Judt, F., D. Klocke, R. Rios-Berrios, B. Vanniere, F. Ziemen, L. Auger, J. Biercamp, C. Bretherton, X. Chen, P. Düben, C. Hohenegger, M. Khairoutdinov, C. Kodama, L. Kornblueh, S.-J. Lin, M. Nakano, P. Neumann, W. Putman, N. Röber, M. Roberts, M. Satoh, R. Shibuya, B. Stevens, P. L. Vidale, N. Wedi, and L. Zhou, 2021: Tropical cyclones in global storm-resolving models. J. Meteor. Soc. Japan, 99,
Special Edition on DYAMOND: The DYnamics of the Atmospheric general circulation Modeled On Non-hydrostatic Domains
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Plain Language Summary:
Typhoons and hurricanes (collectively known as tropical cyclones) are one of the most destructive natural phenomena, and their prediction is an important task of weather and climate models. In this study, we evaluated nine global storm-resolving models, that is, models with high enough resolution to explicitly simulate the thunderstorms that make up the cyclone power engine, in their ability to simulate tropical cyclones. We found that the models are able to simulate cyclones more realistically than previous generations of global models. For example, unlike current-generation global models, the tested models are able to capture the cyclone eyewall and its extreme winds. But the models are not perfect, and continued work in improving the models is needed to exploit their full potential in tropical cyclone prediction.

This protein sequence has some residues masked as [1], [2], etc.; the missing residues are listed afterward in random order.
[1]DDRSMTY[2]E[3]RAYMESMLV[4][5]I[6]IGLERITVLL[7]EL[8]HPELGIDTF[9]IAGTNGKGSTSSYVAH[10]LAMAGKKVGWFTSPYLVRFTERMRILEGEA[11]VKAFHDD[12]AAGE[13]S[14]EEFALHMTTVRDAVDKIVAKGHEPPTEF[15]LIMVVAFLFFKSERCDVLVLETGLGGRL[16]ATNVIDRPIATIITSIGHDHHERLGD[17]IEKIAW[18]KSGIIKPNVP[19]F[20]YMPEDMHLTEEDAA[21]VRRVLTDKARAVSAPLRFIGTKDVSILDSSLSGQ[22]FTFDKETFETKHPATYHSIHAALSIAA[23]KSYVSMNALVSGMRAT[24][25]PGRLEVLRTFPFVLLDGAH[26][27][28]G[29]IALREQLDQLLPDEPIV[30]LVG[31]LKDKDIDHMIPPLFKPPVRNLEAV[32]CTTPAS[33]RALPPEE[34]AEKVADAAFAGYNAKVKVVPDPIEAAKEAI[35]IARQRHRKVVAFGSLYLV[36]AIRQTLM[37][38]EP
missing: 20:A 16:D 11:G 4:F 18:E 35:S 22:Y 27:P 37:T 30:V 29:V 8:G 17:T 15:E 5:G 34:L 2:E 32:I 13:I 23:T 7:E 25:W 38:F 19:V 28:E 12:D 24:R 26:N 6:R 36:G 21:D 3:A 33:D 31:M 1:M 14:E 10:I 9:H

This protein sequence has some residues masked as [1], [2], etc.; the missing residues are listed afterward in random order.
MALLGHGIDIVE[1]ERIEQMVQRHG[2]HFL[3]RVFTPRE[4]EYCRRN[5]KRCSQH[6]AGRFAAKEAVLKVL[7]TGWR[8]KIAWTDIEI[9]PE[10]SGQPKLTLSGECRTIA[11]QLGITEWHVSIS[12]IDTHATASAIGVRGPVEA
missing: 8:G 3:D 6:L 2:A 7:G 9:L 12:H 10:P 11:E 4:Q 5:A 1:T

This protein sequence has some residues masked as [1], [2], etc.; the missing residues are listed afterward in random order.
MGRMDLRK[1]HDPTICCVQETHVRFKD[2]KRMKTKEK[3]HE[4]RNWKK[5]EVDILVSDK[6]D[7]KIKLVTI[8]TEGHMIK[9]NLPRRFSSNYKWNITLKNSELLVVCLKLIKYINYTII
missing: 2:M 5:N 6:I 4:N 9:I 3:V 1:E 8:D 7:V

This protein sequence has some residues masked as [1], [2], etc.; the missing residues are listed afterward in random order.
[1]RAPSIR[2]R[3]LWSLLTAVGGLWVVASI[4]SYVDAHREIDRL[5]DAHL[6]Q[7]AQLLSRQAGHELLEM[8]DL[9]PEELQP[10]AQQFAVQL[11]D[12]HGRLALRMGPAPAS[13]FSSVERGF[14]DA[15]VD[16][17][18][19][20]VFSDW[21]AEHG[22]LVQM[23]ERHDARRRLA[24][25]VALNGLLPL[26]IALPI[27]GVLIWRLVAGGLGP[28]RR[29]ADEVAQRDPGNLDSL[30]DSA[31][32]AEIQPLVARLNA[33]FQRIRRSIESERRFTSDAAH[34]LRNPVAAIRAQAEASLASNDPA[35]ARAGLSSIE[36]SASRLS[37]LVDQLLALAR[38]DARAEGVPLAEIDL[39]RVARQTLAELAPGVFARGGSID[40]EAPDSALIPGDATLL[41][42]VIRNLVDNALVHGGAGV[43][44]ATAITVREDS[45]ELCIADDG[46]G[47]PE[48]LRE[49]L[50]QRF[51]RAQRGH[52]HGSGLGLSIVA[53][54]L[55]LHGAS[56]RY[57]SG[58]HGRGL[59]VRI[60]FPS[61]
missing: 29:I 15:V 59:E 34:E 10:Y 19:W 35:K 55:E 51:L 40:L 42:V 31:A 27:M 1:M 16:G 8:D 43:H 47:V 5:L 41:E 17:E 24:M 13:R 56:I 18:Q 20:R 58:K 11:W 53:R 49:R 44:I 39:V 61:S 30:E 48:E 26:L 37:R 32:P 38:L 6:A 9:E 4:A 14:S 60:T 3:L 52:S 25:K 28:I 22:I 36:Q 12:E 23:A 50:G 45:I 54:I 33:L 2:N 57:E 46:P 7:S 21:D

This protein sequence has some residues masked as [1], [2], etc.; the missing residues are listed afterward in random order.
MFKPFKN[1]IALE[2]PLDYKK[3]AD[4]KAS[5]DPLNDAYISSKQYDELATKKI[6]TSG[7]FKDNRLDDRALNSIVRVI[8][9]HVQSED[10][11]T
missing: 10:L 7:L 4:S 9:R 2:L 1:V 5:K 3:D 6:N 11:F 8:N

- Global storm-resolving models produce realistic tropical cyclones and remove long standing issues known from global models such as the deficiency to accurately simulate tropical cyclone intensity.
- Tropical cyclones are strongly affected by model formulation, and all models suffer from unique biases regarding the number of cyclones, intensity, size, and structure.
- Some of the nine models investigated here simulated tropical cyclones better than others, but no single model was the “best” in every way.